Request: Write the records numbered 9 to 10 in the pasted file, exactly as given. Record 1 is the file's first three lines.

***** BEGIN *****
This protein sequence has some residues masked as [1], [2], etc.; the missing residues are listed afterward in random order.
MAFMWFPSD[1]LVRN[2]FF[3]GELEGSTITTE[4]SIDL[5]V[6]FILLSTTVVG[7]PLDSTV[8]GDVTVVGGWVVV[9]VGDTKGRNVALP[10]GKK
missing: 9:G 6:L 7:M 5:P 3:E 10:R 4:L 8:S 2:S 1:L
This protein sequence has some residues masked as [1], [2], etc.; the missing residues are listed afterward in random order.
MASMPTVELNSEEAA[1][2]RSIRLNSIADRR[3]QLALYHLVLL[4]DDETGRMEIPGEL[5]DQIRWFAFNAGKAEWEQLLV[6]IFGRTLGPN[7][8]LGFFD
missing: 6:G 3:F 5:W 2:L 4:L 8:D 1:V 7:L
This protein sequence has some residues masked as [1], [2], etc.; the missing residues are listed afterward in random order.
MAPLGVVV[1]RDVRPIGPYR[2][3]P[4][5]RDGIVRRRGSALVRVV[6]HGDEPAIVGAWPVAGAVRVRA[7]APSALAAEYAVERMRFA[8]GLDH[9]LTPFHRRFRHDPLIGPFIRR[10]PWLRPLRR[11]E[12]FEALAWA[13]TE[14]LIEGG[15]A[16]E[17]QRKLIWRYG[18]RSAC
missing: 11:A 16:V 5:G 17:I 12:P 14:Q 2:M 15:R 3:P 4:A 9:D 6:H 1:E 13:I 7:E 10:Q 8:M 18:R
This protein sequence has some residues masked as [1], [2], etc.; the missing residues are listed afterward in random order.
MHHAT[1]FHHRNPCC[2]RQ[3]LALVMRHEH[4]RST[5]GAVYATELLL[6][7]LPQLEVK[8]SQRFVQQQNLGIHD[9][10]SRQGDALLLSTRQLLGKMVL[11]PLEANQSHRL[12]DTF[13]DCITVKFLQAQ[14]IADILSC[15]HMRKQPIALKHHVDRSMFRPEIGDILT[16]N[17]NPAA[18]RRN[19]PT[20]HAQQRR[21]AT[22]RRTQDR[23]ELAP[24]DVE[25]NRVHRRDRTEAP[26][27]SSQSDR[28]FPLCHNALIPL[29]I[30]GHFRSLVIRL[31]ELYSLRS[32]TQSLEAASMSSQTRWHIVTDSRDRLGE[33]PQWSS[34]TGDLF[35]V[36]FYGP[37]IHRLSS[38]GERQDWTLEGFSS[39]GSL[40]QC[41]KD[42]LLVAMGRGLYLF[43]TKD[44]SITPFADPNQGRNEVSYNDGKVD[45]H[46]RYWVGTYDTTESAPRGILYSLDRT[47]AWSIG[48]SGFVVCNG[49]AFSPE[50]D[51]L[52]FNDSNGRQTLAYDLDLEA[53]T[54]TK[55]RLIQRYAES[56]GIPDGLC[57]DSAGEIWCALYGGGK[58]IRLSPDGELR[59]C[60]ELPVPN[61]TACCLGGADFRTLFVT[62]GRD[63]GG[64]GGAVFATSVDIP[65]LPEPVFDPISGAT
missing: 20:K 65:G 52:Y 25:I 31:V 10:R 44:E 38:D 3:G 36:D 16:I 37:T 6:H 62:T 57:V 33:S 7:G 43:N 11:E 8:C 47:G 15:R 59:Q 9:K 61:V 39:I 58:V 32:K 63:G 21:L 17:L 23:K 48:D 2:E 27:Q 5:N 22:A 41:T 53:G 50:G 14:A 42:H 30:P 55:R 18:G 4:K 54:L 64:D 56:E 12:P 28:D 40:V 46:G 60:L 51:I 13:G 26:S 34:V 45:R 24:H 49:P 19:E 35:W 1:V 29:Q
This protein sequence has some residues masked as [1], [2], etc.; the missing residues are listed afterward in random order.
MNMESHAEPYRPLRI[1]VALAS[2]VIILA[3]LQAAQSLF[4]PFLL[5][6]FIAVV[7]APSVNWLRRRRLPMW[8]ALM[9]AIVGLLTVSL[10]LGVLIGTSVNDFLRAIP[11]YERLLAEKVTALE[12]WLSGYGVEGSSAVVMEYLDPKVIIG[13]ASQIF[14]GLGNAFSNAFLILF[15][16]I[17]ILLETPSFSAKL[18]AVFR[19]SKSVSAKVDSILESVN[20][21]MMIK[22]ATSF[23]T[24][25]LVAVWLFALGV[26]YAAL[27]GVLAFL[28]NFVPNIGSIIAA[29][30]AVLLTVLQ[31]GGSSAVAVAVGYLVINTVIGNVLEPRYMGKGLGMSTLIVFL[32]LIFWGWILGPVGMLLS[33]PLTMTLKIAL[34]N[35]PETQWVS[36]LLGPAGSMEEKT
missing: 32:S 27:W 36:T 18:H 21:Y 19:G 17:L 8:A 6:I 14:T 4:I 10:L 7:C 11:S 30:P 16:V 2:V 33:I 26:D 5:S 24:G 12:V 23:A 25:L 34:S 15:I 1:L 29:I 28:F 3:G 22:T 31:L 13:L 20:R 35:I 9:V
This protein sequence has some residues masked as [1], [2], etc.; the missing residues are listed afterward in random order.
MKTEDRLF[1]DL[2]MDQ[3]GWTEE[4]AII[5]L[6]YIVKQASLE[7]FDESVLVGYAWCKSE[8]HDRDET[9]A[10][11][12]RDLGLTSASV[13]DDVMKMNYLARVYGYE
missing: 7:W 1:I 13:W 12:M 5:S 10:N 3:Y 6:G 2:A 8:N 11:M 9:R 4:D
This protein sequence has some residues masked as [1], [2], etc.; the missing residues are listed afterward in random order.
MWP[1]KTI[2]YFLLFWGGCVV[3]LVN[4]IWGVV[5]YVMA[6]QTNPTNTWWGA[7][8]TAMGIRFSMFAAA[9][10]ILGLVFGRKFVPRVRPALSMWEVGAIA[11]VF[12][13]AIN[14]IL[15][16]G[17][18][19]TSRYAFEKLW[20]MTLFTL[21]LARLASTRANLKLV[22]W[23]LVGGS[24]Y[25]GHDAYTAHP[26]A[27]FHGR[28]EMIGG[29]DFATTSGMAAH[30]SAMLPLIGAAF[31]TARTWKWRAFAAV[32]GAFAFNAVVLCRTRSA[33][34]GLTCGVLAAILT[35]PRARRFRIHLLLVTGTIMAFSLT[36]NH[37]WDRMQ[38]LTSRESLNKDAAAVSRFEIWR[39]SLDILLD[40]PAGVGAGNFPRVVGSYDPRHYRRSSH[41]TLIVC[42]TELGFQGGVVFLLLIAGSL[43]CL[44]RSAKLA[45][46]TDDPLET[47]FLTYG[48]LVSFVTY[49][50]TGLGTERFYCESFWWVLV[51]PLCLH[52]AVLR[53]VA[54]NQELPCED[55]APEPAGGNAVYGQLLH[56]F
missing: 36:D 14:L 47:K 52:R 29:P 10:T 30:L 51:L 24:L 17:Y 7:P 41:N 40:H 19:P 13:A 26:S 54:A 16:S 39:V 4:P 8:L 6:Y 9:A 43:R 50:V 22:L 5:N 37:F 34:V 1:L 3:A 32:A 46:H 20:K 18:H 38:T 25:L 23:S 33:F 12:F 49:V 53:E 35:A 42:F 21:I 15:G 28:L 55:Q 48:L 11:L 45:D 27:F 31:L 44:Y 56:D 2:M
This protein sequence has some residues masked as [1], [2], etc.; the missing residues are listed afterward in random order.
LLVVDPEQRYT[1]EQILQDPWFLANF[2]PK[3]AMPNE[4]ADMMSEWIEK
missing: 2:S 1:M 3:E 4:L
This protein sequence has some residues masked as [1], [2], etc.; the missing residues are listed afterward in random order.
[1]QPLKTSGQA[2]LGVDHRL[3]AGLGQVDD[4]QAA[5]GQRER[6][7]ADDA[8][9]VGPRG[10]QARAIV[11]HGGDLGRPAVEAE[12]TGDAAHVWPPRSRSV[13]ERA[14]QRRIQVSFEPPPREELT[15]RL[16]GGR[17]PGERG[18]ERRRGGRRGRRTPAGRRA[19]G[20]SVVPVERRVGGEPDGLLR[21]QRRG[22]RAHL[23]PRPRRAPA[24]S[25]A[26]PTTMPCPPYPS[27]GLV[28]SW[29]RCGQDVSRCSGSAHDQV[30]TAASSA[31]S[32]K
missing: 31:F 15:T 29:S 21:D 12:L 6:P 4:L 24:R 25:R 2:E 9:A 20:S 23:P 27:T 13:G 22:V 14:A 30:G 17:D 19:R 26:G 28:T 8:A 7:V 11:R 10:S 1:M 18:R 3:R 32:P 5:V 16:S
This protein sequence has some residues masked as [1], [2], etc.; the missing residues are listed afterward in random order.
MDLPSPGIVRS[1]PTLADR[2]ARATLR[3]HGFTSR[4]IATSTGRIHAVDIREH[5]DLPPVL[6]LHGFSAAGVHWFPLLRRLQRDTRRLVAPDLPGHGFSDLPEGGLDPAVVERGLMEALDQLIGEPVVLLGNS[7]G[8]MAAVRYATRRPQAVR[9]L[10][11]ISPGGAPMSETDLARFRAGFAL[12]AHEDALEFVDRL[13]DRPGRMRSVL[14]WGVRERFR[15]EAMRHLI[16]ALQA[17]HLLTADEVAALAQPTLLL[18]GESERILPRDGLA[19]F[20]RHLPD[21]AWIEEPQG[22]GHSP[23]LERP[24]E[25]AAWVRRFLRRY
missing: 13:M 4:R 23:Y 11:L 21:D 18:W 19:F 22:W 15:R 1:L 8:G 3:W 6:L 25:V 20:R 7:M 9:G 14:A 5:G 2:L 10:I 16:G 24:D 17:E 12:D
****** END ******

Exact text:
This protein sequence has some residues masked as [1], [2], etc.; the missing residues are listed afterward in random order.
[1]QPLKTSGQA[2]LGVDHRL[3]AGLGQVDD[4]QAA[5]GQRER[6][7]ADDA[8][9]VGPRG[10]QARAIV[11]HGGDLGRPAVEAE[12]TGDAAHVWPPRSRSV[13]ERA[14]QRRIQVSFEPPPREELT[15]RL[16]GGR[17]PGERG[18]ERRRGGRRGRRTPAGRRA[19]G[20]SVVPVERRVGGEPDGLLR[21]QRRG[22]RAHL[23]PRPRRAPA[24]S[25]A[26]PTTMPCPPYPS[27]GLV[28]SW[29]RCGQDVSRCSGSAHDQV[30]TAASSA[31]S[32]K
missing: 31:F 15:T 29:S 21:D 12:L 6:P 4:L 24:R 25:R 2:E 9:A 20:S 23:P 27:T 13:G 22:V 14:A 30:G 17:D 19:R 26:G 28:T 8:A 7:V 11:R 10:S 1:M 18:R 3:R 32:P 5:V 16:S
This protein sequence has some residues masked as [1], [2], etc.; the missing residues are listed afterward in random order.
MDLPSPGIVRS[1]PTLADR[2]ARATLR[3]HGFTSR[4]IATSTGRIHAVDIREH[5]DLPPVL[6]LHGFSAAGVHWFPLLRRLQRDTRRLVAPDLPGHGFSDLPEGGLDPAVVERGLMEALDQLIGEPVVLLGNS[7]G[8]MAAVRYATRRPQAVR[9]L[10][11]ISPGGAPMSETDLARFRAGFAL[12]AHEDALEFVDRL[13]DRPGRMRSVL[14]WGVRERFR[15]EAMRHLI[16]ALQA[17]HLLTADEVAALAQPTLLL[18]GESERILPRDGLA[19]F[20]RHLPD[21]AWIEEPQG[22]GHSP[23]LERP[24]E[25]AAWVRRFLRRY
missing: 13:M 4:R 23:Y 11:L 21:D 18:W 19:F 22:W 15:R 1:L 8:G 3:W 6:L 25:V 20:R 7:M 9:G 14:A 5:G 2:L 10:I 16:G 24:D 17:E 12:D